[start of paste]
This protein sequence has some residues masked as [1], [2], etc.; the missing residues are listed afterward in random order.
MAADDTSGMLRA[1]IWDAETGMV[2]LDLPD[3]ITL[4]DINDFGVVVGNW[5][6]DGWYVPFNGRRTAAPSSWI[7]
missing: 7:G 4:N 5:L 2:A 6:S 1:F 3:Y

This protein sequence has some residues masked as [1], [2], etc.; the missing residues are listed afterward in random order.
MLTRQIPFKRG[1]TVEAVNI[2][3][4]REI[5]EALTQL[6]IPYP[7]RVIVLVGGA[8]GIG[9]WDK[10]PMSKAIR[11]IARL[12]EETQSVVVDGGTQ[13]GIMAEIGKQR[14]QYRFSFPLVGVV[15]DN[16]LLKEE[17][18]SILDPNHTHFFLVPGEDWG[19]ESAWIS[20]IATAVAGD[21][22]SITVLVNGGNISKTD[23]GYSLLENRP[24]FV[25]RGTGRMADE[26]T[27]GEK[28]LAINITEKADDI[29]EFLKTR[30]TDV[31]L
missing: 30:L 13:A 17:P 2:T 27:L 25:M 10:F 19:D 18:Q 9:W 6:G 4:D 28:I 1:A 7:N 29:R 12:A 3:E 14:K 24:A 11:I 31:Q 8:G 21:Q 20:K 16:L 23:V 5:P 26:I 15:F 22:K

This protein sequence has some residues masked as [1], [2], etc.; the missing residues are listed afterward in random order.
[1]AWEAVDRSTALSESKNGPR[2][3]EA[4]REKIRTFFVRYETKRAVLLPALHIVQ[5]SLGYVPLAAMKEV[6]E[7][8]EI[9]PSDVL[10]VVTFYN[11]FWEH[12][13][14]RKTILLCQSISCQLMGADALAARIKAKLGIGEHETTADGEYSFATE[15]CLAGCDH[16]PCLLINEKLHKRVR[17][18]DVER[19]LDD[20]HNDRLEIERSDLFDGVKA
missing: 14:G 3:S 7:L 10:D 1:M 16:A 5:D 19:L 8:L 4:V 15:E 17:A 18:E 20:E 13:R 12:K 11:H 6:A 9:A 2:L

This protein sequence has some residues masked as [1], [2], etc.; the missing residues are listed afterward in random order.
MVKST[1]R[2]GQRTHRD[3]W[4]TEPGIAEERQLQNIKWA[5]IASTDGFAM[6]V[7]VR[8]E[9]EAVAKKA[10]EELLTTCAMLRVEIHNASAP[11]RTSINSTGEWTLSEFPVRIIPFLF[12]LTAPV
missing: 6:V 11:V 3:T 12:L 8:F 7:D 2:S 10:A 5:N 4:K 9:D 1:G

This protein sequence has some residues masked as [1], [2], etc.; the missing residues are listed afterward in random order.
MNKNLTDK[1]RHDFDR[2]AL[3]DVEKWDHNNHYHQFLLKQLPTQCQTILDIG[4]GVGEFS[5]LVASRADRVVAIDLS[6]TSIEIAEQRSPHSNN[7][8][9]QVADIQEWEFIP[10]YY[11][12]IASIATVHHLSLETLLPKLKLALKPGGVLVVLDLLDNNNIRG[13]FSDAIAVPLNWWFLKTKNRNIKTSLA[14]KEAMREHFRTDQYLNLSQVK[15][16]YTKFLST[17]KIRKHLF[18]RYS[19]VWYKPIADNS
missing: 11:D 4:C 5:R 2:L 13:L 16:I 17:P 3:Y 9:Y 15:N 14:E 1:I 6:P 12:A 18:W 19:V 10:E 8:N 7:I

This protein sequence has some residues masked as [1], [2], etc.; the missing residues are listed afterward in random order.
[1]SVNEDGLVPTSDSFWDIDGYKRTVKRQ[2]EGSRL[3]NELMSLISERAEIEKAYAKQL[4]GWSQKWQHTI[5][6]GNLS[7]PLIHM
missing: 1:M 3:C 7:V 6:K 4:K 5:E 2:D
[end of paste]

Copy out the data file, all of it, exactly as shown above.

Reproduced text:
This protein sequence has some residues masked as [1], [2], etc.; the missing residues are listed afterward in random order.
MAADDTSGMLRA[1]IWDAETGMV[2]LDLPD[3]ITL[4]DINDFGVVVGNW[5][6]DGWYVPFNGRRTAAPSSWI[7]
missing: 7:G 4:N 5:L 2:A 6:S 1:F 3:Y

This protein sequence has some residues masked as [1], [2], etc.; the missing residues are listed afterward in random order.
MLTRQIPFKRG[1]TVEAVNI[2][3][4]REI[5]EALTQL[6]IPYP[7]RVIVLVGGA[8]GIG[9]WDK[10]PMSKAIR[11]IARL[12]EETQSVVVDGGTQ[13]GIMAEIGKQR[14]QYRFSFPLVGVV[15]DN[16]LLKEE[17][18]SILDPNHTHFFLVPGEDWG[19]ESAWIS[20]IATAVAGD[21][22]SITVLVNGGNISKTD[23]GYSLLENRP[24]FV[25]RGTGRMADE[26]T[27]GEK[28]LAINITEKADDI[29]EFLKTR[30]TDV[31]L
missing: 30:L 13:A 17:P 2:T 27:L 25:M 10:F 19:D 18:Q 9:W 6:G 4:D 28:I 1:A 7:N 29:R 12:A 3:E 14:K 24:A 11:I 31:Q 8:G 21:Q 20:K 16:L 23:V 5:P 26:I 15:F 22:K

This protein sequence has some residues masked as [1], [2], etc.; the missing residues are listed afterward in random order.
[1]AWEAVDRSTALSESKNGPR[2][3]EA[4]REKIRTFFVRYETKRAVLLPALHIVQ[5]SLGYVPLAAMKEV[6]E[7][8]EI[9]PSDVL[10]VVTFYN[11]FWEH[12][13][14]RKTILLCQSISCQLMGADALAARIKAKLGIGEHETTADGEYSFATE[15]CLAGCDH[16]PCLLINEKLHKRVR[17][18]DVER[19]LDD[20]HNDRLEIERSDLFDGVKA
missing: 14:G 3:S 7:L 10:D 1:M 16:A 5:D 19:L 8:L 4:V 15:E 17:A 18:E 20:E 13:R 12:K 11:H 6:A 9:A 2:L

This protein sequence has some residues masked as [1], [2], etc.; the missing residues are listed afterward in random order.
MVKST[1]R[2]GQRTHRD[3]W[4]TEPGIAEERQLQNIKWA[5]IASTDGFAM[6]V[7]VR[8]E[9]EAVAKKA[10]EELLTTCAMLRVEIHNASAP[11]RTSINSTGEWTLSEFPVRIIPFLF[12]LTAPV
missing: 6:V 11:V 3:T 12:L 8:F 7:D 2:S 10:A 5:N 4:K 9:D 1:G

This protein sequence has some residues masked as [1], [2], etc.; the missing residues are listed afterward in random order.
MNKNLTDK[1]RHDFDR[2]AL[3]DVEKWDHNNHYHQFLLKQLPTQCQTILDIG[4]GVGEFS[5]LVASRADRVVAIDLS[6]TSIEIAEQRSPHSNN[7][8][9]QVADIQEWEFIP[10]YY[11][12]IASIATVHHLSLETLLPKLKLALKPGGVLVVLDLLDNNNIRG[13]FSDAIAVPLNWWFLKTKNRNIKTSLA[14]KEAMREHFRTDQYLNLSQVK[15][16]YTKFLST[17]KIRKHLF[18]RYS[19]VWYKPIADNS
missing: 11:D 4:C 5:R 2:L 13:L 16:I 17:P 3:Y 9:Y 15:N 14:E 1:I 6:P 12:A 18:W 19:V 10:E 8:N 7:I

This protein sequence has some residues masked as [1], [2], etc.; the missing residues are listed afterward in random order.
[1]SVNEDGLVPTSDSFWDIDGYKRTVKRQ[2]EGSRL[3]NELMSLISERAEIEKAYAKQL[4]GWSQKWQHTI[5][6]GNLS[7]PLIHM
missing: 1:M 3:C 7:V 6:K 4:K 5:E 2:D